On August 7, 1995 "Subhuman" was issued on the rubber-sleeved 7" vinyl,[18] and stickered CD single,[19] both limited to 3,000 copies each.[7] Some copies of the vinyl also came with a G-logo carrier bag.[7] Both formats sold out in the first week.[20] "Subhuman" debuted at #50 on the UK Singles Chart.[21] In case of demand, Mushroom also manufactured an extra 2,000 copies of the 7" in a simple black card sleeve.[16] These made it into shops the following week, at the end of which "Subhuman" fell to #77.[5]

Commercial tracklistings[edit]

Post-release[edit]

Both "Subhuman" and "#1 Crush" were never intended to be included on the band's debut album, which was released in the United Kingdom in October 1995. Both tracks were however included as bonus tracks on the Japanese edition of Garbage.[22] In November, "Subhuman" was included on Rare Track Collection, a five track sampler given away free by Virgin Megastores in France with purchases of the album.[23] Towards the end of the following year, "Subhuman" b-side "#1 Crush" was remixed by Nellee Hooper for inclusion on the soundtrack album to Baz Luhrmann's Romeo + Juliet. As the album opener, "#1 Crush" received massive airplay at alternative radio.[24] At the start of 1997, "#1 Crush" hit #1 on the Modern Rock chart[25] and stayed there for four weeks.[26] Later the same year, limited two-disc edition of Garbage featuring "Subhuman" and three other b-sides was issued in Korea[27] and Singapore.[28] In 1998, "Subhuman" was included on Independent Access, a CD sampler given away by Newbury Comics stores in the United States with purchases of Garbage's second album Version 2.0.[29]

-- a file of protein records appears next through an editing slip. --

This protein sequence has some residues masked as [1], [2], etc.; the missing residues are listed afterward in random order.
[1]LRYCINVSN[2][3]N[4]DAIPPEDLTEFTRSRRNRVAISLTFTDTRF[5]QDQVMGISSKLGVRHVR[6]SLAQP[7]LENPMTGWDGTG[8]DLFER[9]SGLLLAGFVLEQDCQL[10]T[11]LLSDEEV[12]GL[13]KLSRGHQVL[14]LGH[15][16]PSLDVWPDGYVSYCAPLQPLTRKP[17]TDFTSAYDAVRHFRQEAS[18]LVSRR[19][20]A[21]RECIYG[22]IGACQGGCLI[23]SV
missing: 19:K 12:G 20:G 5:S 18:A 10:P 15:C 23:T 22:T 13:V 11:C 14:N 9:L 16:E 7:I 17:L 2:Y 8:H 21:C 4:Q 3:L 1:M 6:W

Critical reception[edit]

"Subhuman" received a mostly positive response from music critics. Before the release of the single, Volume described the song as having a "dark sensibility and bouts of Trent Reznor-esque depression".[11] Both Kerrang! and Melody Maker rated "Subhuman" as their "Single of the Week"; the former publication wrote, ""Subhuman" crunches along on a thrilling, all consuming electro-rhythm-from-hell. Totally distinctive and utterly brilliant"[30] while the latter lengthily enthused, "There are reminders of Curve, in the scowling, abrasive guitars, trussed down with a rubbery, mordantly funky rhythm programme. This is severely internal music, right inside your head, pulsing like a migraine, with Manson crowing like a dominatrix as she presides over some impending psychological breakdown".[31] Hot Press described "Subhuman" as "hypnotic drum loops combined with a guitar overload... an industrial noise-feat", adding that it was "a great single".[32] Vox were equally positive, writing "trashing a bloated, ego-fuelled but nameless icon, "Subhuman" is one of [Garbage's] darkest songs to date."[33] NME were severely critical of "Subhuman", stating that the single was a disappointing follow up to "Vow": "Garbage go and ruin it all by being hopelessly techno-gothic. The end result is a song plagued by its own earnestness... it more or less self-destructs."[34]